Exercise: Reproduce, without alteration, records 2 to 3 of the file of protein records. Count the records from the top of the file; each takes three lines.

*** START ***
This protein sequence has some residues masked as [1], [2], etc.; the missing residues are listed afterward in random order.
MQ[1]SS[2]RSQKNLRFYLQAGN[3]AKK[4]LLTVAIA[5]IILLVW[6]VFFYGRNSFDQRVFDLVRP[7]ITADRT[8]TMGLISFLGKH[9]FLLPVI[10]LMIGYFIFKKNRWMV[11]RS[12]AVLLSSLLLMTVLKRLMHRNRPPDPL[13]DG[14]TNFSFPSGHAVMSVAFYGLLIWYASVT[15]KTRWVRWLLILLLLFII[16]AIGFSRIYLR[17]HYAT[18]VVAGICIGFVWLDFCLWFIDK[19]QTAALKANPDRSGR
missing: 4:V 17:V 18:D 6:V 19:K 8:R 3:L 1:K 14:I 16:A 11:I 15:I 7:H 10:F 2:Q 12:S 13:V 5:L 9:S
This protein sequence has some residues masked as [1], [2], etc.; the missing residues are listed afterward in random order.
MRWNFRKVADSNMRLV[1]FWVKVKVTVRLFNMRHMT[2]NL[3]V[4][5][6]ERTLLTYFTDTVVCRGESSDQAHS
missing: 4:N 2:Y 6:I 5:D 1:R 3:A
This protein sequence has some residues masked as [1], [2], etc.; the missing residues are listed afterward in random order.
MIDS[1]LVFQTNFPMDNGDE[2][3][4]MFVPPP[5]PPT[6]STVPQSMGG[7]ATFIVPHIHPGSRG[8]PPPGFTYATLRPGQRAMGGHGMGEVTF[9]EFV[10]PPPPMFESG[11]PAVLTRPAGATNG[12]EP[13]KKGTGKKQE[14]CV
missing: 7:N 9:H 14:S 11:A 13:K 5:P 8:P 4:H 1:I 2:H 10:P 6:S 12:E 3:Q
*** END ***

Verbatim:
This protein sequence has some residues masked as [1], [2], etc.; the missing residues are listed afterward in random order.
MRWNFRKVADSNMRLV[1]FWVKVKVTVRLFNMRHMT[2]NL[3]V[4][5][6]ERTLLTYFTDTVVCRGESSDQAHS
missing: 4:N 2:Y 6:I 5:D 1:R 3:A
This protein sequence has some residues masked as [1], [2], etc.; the missing residues are listed afterward in random order.
MIDS[1]LVFQTNFPMDNGDE[2][3][4]MFVPPP[5]PPT[6]STVPQSMGG[7]ATFIVPHIHPGSRG[8]PPPGFTYATLRPGQRAMGGHGMGEVTF[9]EFV[10]PPPPMFESG[11]PAVLTRPAGATNG[12]EP[13]KKGTGKKQE[14]CV
missing: 7:N 9:H 14:S 11:A 13:K 5:P 8:P 4:H 1:I 2:H 10:P 6:S 12:E 3:Q